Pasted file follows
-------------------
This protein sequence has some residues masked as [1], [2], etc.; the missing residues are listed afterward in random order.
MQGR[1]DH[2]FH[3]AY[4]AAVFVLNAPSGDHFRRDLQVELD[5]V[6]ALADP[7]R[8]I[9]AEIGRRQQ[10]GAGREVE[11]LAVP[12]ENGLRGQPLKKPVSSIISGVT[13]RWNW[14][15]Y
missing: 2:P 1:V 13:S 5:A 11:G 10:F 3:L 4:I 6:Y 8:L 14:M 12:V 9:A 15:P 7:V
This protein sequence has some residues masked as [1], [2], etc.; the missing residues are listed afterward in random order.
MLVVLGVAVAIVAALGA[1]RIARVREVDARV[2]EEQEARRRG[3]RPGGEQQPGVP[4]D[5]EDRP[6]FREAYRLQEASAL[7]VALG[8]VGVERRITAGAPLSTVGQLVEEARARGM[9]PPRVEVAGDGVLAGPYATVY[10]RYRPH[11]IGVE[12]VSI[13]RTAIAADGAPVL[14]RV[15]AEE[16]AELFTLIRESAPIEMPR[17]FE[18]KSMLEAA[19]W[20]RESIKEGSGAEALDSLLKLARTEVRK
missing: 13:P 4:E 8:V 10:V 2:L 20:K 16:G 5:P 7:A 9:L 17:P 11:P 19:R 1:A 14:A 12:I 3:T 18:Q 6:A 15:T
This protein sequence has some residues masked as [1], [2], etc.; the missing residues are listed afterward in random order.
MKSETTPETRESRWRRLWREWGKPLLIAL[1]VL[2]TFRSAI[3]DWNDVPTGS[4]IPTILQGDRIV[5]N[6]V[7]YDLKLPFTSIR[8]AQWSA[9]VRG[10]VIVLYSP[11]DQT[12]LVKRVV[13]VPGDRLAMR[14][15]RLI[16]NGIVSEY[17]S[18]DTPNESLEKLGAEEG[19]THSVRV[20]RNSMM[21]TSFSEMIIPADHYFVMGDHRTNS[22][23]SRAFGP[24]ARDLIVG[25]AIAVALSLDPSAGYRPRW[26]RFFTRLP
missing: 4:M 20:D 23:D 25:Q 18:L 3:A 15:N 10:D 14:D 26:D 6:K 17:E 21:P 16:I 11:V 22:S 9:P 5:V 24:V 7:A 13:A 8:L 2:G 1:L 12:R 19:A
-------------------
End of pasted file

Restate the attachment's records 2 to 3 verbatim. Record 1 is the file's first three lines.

This protein sequence has some residues masked as [1], [2], etc.; the missing residues are listed afterward in random order.
MLVVLGVAVAIVAALGA[1]RIARVREVDARV[2]EEQEARRRG[3]RPGGEQQPGVP[4]D[5]EDRP[6]FREAYRLQEASAL[7]VALG[8]VGVERRITAGAPLSTVGQLVEEARARGM[9]PPRVEVAGDGVLAGPYATVY[10]RYRPH[11]IGVE[12]VSI[13]RTAIAADGAPVL[14]RV[15]AEE[16]AELFTLIRESAPIEMPR[17]FE[18]KSMLEAA[19]W[20]RESIKEGSGAEALDSLLKLARTEVRK
missing: 13:P 4:E 8:V 10:V 2:L 20:K 16:G 5:P 7:A 9:L 17:P 11:P 19:R 1:A 14:A 12:I 3:T 18:Q 6:A 15:T
This protein sequence has some residues masked as [1], [2], etc.; the missing residues are listed afterward in random order.
MKSETTPETRESRWRRLWREWGKPLLIAL[1]VL[2]TFRSAI[3]DWNDVPTGS[4]IPTILQGDRIV[5]N[6]V[7]YDLKLPFTSIR[8]AQWSA[9]VRG[10]VIVLYSP[11]DQT[12]LVKRVV[13]VPGDRLAMR[14][15]RLI[16]NGIVSEY[17]S[18]DTPNESLEKLGAEEG[19]THSVRV[20]RNSMM[21]TSFSEMIIPADHYFVMGDHRTNS[22][23]SRAFGP[24]ARDLIVG[25]AIAVALSLDPSAGYRPRW[26]RFFTRLP
missing: 4:M 20:D 23:D 25:Q 18:L 3:A 15:N 10:D 14:D 26:D 6:K 17:E 21:P 16:I 11:V 22:S 9:P 5:V 24:V 7:A 13:A 8:L 2:G 1:L 12:R 19:A